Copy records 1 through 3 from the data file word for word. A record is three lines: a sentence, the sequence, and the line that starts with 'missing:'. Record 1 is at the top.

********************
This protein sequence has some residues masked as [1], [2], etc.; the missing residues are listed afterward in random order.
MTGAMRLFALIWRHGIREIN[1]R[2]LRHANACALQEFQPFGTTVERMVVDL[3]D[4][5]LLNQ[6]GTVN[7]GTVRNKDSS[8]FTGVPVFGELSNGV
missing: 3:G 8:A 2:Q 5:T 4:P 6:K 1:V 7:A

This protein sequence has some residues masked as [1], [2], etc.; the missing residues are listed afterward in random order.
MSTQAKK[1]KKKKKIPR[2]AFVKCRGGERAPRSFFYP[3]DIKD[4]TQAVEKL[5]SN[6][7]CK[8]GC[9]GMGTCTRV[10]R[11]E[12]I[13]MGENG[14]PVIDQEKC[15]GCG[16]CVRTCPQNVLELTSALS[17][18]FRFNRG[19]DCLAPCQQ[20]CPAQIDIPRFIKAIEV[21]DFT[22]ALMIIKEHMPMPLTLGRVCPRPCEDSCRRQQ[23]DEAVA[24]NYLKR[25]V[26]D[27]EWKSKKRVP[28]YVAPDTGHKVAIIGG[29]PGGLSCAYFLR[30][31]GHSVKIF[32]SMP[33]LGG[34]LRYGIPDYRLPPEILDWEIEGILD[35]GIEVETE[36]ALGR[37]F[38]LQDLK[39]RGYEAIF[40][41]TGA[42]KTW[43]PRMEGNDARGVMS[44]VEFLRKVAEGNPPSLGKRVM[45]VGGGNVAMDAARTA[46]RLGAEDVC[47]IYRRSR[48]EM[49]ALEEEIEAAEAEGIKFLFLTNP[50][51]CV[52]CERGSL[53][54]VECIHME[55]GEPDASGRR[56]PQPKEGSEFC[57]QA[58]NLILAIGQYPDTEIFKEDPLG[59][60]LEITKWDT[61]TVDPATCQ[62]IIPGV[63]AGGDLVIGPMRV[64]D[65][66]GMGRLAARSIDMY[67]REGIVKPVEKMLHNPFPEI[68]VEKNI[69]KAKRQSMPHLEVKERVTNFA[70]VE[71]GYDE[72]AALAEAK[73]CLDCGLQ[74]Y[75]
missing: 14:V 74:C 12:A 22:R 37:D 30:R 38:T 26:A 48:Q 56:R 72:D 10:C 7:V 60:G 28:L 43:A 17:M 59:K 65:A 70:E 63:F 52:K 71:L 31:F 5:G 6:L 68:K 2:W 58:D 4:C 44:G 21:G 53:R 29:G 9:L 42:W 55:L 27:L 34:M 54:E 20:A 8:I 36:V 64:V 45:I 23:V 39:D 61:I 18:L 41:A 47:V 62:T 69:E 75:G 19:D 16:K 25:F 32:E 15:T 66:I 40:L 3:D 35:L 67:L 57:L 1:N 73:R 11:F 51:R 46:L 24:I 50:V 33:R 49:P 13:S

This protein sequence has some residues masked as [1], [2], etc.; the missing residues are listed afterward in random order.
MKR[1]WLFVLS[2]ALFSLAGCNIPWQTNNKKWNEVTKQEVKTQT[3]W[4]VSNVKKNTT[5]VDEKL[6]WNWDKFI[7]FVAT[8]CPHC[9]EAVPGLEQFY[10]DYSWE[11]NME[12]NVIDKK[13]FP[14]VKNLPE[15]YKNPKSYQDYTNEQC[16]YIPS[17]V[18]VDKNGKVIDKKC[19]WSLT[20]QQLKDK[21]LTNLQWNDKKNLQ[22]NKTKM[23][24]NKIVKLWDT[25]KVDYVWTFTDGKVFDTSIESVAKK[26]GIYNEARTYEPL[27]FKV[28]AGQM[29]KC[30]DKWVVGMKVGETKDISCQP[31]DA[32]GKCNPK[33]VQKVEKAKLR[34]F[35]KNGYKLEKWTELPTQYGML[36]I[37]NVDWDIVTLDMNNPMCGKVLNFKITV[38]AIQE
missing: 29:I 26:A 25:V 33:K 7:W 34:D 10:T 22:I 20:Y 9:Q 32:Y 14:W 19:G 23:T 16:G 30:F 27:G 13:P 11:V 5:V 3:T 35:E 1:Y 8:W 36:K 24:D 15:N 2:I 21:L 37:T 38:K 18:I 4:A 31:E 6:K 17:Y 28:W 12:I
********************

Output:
This protein sequence has some residues masked as [1], [2], etc.; the missing residues are listed afterward in random order.
MTGAMRLFALIWRHGIREIN[1]R[2]LRHANACALQEFQPFGTTVERMVVDL[3]D[4][5]LLNQ[6]GTVN[7]GTVRNKDSS[8]FTGVPVFGELSNGV
missing: 3:G 8:A 2:Q 5:T 4:P 6:K 1:V 7:A

This protein sequence has some residues masked as [1], [2], etc.; the missing residues are listed afterward in random order.
MSTQAKK[1]KKKKKIPR[2]AFVKCRGGERAPRSFFYP[3]DIKD[4]TQAVEKL[5]SN[6][7]CK[8]GC[9]GMGTCTRV[10]R[11]E[12]I[13]MGENG[14]PVIDQEKC[15]GCG[16]CVRTCPQNVLELTSALS[17][18]FRFNRG[19]DCLAPCQQ[20]CPAQIDIPRFIKAIEV[21]DFT[22]ALMIIKEHMPMPLTLGRVCPRPCEDSCRRQQ[23]DEAVA[24]NYLKR[25]V[26]D[27]EWKSKKRVP[28]YVAPDTGHKVAIIGG[29]PGGLSCAYFLR[30][31]GHSVKIF[32]SMP[33]LGG[34]LRYGIPDYRLPPEILDWEIEGILD[35]GIEVETE[36]ALGR[37]F[38]LQDLK[39]RGYEAIF[40][41]TGA[42]KTW[43]PRMEGNDARGVMS[44]VEFLRKVAEGNPPSLGKRVM[45]VGGGNVAMDAARTA[46]RLGAEDVC[47]IYRRSR[48]EM[49]ALEEEIEAAEAEGIKFLFLTNP[50][51]CV[52]CERGSL[53][54]VECIHME[55]GEPDASGRR[56]PQPKEGSEFC[57]QA[58]NLILAIGQYPDTEIFKEDPLG[59][60]LEITKWDT[61]TVDPATCQ[62]IIPGV[63]AGGDLVIGPMRV[64]D[65][66]GMGRLAARSIDMY[67]REGIVKPVEKMLHNPFPEI[68]VEKNI[69]KAKRQSMPHLEVKERVTNFA[70]VE[71]GYDE[72]AALAEAK[73]CLDCGLQ[74]Y[75]
missing: 14:V 74:C 12:A 22:R 37:D 30:R 38:T 26:A 48:Q 56:R 72:D 10:C 7:V 60:G 28:L 43:A 17:M 59:K 65:A 70:E 63:F 52:K 71:L 31:F 5:G 6:L 68:K 2:W 58:D 4:C 44:G 21:G 53:R 29:G 9:L 42:W 55:L 27:L 34:M 54:E 20:A 8:I 36:V 64:V 45:I 23:V 39:D 61:I 18:L 41:A 47:V 62:T 69:E 75:G 19:D 16:K 25:F 32:E 15:T 66:I 40:L 3:D 35:L 67:L 57:L 1:N 73:R 11:F 51:R 46:L 24:I 50:V 33:R 49:P 13:S

This protein sequence has some residues masked as [1], [2], etc.; the missing residues are listed afterward in random order.
MKR[1]WLFVLS[2]ALFSLAGCNIPWQTNNKKWNEVTKQEVKTQT[3]W[4]VSNVKKNTT[5]VDEKL[6]WNWDKFI[7]FVAT[8]CPHC[9]EAVPGLEQFY[10]DYSWE[11]NME[12]NVIDKK[13]FP[14]VKNLPE[15]YKNPKSYQDYTNEQC[16]YIPS[17]V[18]VDKNGKVIDKKC[19]WSLT[20]QQLKDK[21]LTNLQWNDKKNLQ[22]NKTKM[23][24]NKIVKLWDT[25]KVDYVWTFTDGKVFDTSIESVAKK[26]GIYNEARTYEPL[27]FKV[28]AGQM[29]KC[30]DKWVVGMKVGETKDISCQP[31]DA[32]GKCNPK[33]VQKVEKAKLR[34]F[35]KNGYKLEKWTELPTQYGML[36]I[37]NVDWDIVTLDMNNPMCGKVLNFKITV[38]AIQE
missing: 29:I 26:A 25:V 33:K 7:W 34:D 10:T 22:I 20:Y 9:Q 32:Y 14:W 19:G 23:T 16:G 30:F 27:G 13:P 11:V 5:V 3:T 35:E 1:Y 8:W 36:K 24:D 15:N 2:I 21:L 37:T 38:K 18:I 4:A 31:E 6:K 17:Y 28:W 12:I